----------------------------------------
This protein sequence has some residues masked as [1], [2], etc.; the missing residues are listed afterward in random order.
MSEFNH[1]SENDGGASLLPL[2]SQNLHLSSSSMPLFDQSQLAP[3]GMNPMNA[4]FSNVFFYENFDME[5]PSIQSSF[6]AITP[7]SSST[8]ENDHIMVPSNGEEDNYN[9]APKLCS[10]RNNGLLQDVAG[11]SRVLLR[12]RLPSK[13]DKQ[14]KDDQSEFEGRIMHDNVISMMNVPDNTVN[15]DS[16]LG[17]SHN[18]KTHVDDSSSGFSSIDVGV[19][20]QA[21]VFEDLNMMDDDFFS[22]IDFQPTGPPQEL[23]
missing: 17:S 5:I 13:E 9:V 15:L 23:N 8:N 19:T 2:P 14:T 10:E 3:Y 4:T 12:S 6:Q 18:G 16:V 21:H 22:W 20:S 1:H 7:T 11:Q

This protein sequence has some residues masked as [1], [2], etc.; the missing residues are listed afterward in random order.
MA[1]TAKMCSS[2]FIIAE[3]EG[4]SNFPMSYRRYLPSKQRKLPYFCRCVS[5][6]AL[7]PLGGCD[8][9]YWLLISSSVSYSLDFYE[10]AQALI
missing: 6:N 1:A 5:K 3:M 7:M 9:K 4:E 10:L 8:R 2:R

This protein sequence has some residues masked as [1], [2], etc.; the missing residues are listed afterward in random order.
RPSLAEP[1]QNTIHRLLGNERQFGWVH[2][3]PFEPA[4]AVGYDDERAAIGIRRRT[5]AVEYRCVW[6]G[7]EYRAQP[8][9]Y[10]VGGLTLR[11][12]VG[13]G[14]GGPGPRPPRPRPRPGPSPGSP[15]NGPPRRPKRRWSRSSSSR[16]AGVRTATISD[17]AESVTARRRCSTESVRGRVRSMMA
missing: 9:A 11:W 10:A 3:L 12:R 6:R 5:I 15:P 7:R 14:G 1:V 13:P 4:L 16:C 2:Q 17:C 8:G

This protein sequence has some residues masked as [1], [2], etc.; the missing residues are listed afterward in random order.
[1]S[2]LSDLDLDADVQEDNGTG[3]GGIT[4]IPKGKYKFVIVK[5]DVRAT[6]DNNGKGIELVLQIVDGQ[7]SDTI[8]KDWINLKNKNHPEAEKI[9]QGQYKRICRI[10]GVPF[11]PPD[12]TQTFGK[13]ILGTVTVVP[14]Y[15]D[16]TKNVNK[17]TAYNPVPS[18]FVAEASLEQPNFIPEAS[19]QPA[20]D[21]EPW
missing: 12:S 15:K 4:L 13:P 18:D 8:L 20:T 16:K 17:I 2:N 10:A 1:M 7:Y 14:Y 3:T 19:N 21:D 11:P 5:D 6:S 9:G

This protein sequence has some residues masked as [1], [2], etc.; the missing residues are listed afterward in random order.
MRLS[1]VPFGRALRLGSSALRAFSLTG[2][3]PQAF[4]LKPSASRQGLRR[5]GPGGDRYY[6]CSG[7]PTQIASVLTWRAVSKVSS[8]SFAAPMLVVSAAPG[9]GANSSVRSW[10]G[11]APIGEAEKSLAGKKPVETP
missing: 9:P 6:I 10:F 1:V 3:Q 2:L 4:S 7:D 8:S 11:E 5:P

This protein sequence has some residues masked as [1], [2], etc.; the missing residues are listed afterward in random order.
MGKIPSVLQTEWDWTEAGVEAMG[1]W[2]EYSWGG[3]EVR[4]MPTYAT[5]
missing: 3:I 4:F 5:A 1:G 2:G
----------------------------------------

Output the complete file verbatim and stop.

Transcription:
This protein sequence has some residues masked as [1], [2], etc.; the missing residues are listed afterward in random order.
MSEFNH[1]SENDGGASLLPL[2]SQNLHLSSSSMPLFDQSQLAP[3]GMNPMNA[4]FSNVFFYENFDME[5]PSIQSSF[6]AITP[7]SSST[8]ENDHIMVPSNGEEDNYN[9]APKLCS[10]RNNGLLQDVAG[11]SRVLLR[12]RLPSK[13]DKQ[14]KDDQSEFEGRIMHDNVISMMNVPDNTVN[15]DS[16]LG[17]SHN[18]KTHVDDSSSGFSSIDVGV[19][20]QA[21]VFEDLNMMDDDFFS[22]IDFQPTGPPQEL[23]
missing: 17:S 5:I 13:E 9:V 15:L 23:N 8:N 19:T 2:P 14:T 10:E 3:Y 4:T 12:S 6:Q 18:G 16:V 21:H 22:W 20:S 1:H 7:T 11:Q

This protein sequence has some residues masked as [1], [2], etc.; the missing residues are listed afterward in random order.
MA[1]TAKMCSS[2]FIIAE[3]EG[4]SNFPMSYRRYLPSKQRKLPYFCRCVS[5][6]AL[7]PLGGCD[8][9]YWLLISSSVSYSLDFYE[10]AQALI
missing: 6:N 1:A 5:K 3:M 7:M 9:K 4:E 10:L 8:R 2:R

This protein sequence has some residues masked as [1], [2], etc.; the missing residues are listed afterward in random order.
RPSLAEP[1]QNTIHRLLGNERQFGWVH[2][3]PFEPA[4]AVGYDDERAAIGIRRRT[5]AVEYRCVW[6]G[7]EYRAQP[8][9]Y[10]VGGLTLR[11][12]VG[13]G[14]GGPGPRPPRPRPRPGPSPGSP[15]NGPPRRPKRRWSRSSSSR[16]AGVRTATISD[17]AESVTARRRCSTESVRGRVRSMMA
missing: 9:A 11:W 10:A 3:L 12:R 6:R 5:I 15:P 7:R 14:G 1:V 13:P 4:L 16:C 2:Q 17:C 8:G

This protein sequence has some residues masked as [1], [2], etc.; the missing residues are listed afterward in random order.
[1]S[2]LSDLDLDADVQEDNGTG[3]GGIT[4]IPKGKYKFVIVK[5]DVRAT[6]DNNGKGIELVLQIVDGQ[7]SDTI[8]KDWINLKNKNHPEAEKI[9]QGQYKRICRI[10]GVPF[11]PPD[12]TQTFGK[13]ILGTVTVVP[14]Y[15]D[16]TKNVNK[17]TAYNPVPS[18]FVAEASLEQPNFIPEAS[19]QPA[20]D[21]EPW
missing: 12:S 15:K 4:L 13:P 18:D 8:L 20:T 16:K 17:I 2:N 10:A 1:M 7:Y 14:Y 3:T 19:N 21:D 11:P 5:D 6:S 9:G

This protein sequence has some residues masked as [1], [2], etc.; the missing residues are listed afterward in random order.
MRLS[1]VPFGRALRLGSSALRAFSLTG[2][3]PQAF[4]LKPSASRQGLRR[5]GPGGDRYY[6]CSG[7]PTQIASVLTWRAVSKVSS[8]SFAAPMLVVSAAPG[9]GANSSVRSW[10]G[11]APIGEAEKSLAGKKPVETP
missing: 9:P 6:I 10:F 1:V 3:Q 2:L 4:S 7:D 8:S 11:E 5:P

This protein sequence has some residues masked as [1], [2], etc.; the missing residues are listed afterward in random order.
MGKIPSVLQTEWDWTEAGVEAMG[1]W[2]EYSWGG[3]EVR[4]MPTYAT[5]
missing: 3:I 4:F 5:A 1:G 2:G